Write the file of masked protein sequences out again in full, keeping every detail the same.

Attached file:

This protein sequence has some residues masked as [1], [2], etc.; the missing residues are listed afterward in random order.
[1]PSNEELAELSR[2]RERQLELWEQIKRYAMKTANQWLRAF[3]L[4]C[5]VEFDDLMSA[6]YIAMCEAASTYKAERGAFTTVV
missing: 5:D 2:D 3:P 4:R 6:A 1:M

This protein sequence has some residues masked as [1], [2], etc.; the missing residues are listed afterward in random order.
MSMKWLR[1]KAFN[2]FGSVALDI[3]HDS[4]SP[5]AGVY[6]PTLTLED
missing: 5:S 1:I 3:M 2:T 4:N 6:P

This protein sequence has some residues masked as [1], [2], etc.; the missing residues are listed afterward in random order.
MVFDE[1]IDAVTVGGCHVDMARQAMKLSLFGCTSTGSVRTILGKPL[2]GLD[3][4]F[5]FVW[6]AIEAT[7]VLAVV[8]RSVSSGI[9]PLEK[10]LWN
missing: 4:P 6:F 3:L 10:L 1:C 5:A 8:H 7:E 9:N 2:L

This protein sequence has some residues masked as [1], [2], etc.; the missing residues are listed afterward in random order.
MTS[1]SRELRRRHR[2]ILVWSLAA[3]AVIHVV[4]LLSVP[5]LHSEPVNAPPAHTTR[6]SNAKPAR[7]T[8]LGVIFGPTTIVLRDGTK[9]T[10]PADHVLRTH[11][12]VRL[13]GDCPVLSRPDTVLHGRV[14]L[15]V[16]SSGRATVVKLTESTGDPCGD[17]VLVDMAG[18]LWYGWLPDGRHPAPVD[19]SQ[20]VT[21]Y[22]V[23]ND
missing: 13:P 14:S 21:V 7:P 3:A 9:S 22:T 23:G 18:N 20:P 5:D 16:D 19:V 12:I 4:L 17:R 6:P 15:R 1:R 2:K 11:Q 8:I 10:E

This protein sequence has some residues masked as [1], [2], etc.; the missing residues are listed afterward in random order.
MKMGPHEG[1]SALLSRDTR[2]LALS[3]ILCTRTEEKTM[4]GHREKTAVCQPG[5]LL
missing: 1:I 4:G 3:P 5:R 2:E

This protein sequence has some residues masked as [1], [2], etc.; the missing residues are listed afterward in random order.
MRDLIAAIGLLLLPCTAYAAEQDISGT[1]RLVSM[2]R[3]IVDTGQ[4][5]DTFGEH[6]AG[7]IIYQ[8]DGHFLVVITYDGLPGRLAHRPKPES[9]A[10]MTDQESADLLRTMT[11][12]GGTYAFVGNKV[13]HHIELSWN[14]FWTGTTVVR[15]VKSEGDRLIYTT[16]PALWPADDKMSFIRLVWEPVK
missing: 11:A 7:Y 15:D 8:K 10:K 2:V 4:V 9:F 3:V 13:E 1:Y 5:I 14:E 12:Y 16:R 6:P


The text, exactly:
This protein sequence has some residues masked as [1], [2], etc.; the missing residues are listed afterward in random order.
[1]PSNEELAELSR[2]RERQLELWEQIKRYAMKTANQWLRAF[3]L[4]C[5]VEFDDLMSA[6]YIAMCEAASTYKAERGAFTTVV
missing: 5:D 2:D 3:P 4:R 6:A 1:M

This protein sequence has some residues masked as [1], [2], etc.; the missing residues are listed afterward in random order.
MSMKWLR[1]KAFN[2]FGSVALDI[3]HDS[4]SP[5]AGVY[6]PTLTLED
missing: 5:S 1:I 3:M 2:T 4:N 6:P

This protein sequence has some residues masked as [1], [2], etc.; the missing residues are listed afterward in random order.
MVFDE[1]IDAVTVGGCHVDMARQAMKLSLFGCTSTGSVRTILGKPL[2]GLD[3][4]F[5]FVW[6]AIEAT[7]VLAVV[8]RSVSSGI[9]PLEK[10]LWN
missing: 4:P 6:F 3:L 10:L 1:C 5:A 8:H 7:E 9:N 2:L

This protein sequence has some residues masked as [1], [2], etc.; the missing residues are listed afterward in random order.
MTS[1]SRELRRRHR[2]ILVWSLAA[3]AVIHVV[4]LLSVP[5]LHSEPVNAPPAHTTR[6]SNAKPAR[7]T[8]LGVIFGPTTIVLRDGTK[9]T[10]PADHVLRTH[11][12]VRL[13]GDCPVLSRPDTVLHGRV[14]L[15]V[16]SSGRATVVKLTESTGDPCGD[17]VLVDMAG[18]LWYGWLPDGRHPAPVD[19]SQ[20]VT[21]Y[22]V[23]ND
missing: 13:P 14:S 21:V 7:P 3:A 9:S 22:T 23:G 18:N 20:P 5:D 16:D 19:V 12:I 4:L 17:R 6:P 15:R 1:R 2:K 11:Q 8:I 10:E

This protein sequence has some residues masked as [1], [2], etc.; the missing residues are listed afterward in random order.
MKMGPHEG[1]SALLSRDTR[2]LALS[3]ILCTRTEEKTM[4]GHREKTAVCQPG[5]LL
missing: 1:I 4:G 3:P 5:R 2:E

This protein sequence has some residues masked as [1], [2], etc.; the missing residues are listed afterward in random order.
MRDLIAAIGLLLLPCTAYAAEQDISGT[1]RLVSM[2]R[3]IVDTGQ[4][5]DTFGEH[6]AG[7]IIYQ[8]DGHFLVVITYDGLPGRLAHRPKPES[9]A[10]MTDQESADLLRTMT[11][12]GGTYAFVGNKV[13]HHIELSWN[14]FWTGTTVVR[15]VKSEGDRLIYTT[16]PALWPADDKMSFIRLVWEPVK
missing: 11:A 7:Y 15:D 8:K 10:K 2:V 4:V 9:F 3:V 13:E 1:Y 5:I 14:E 12:Y 16:R 6:P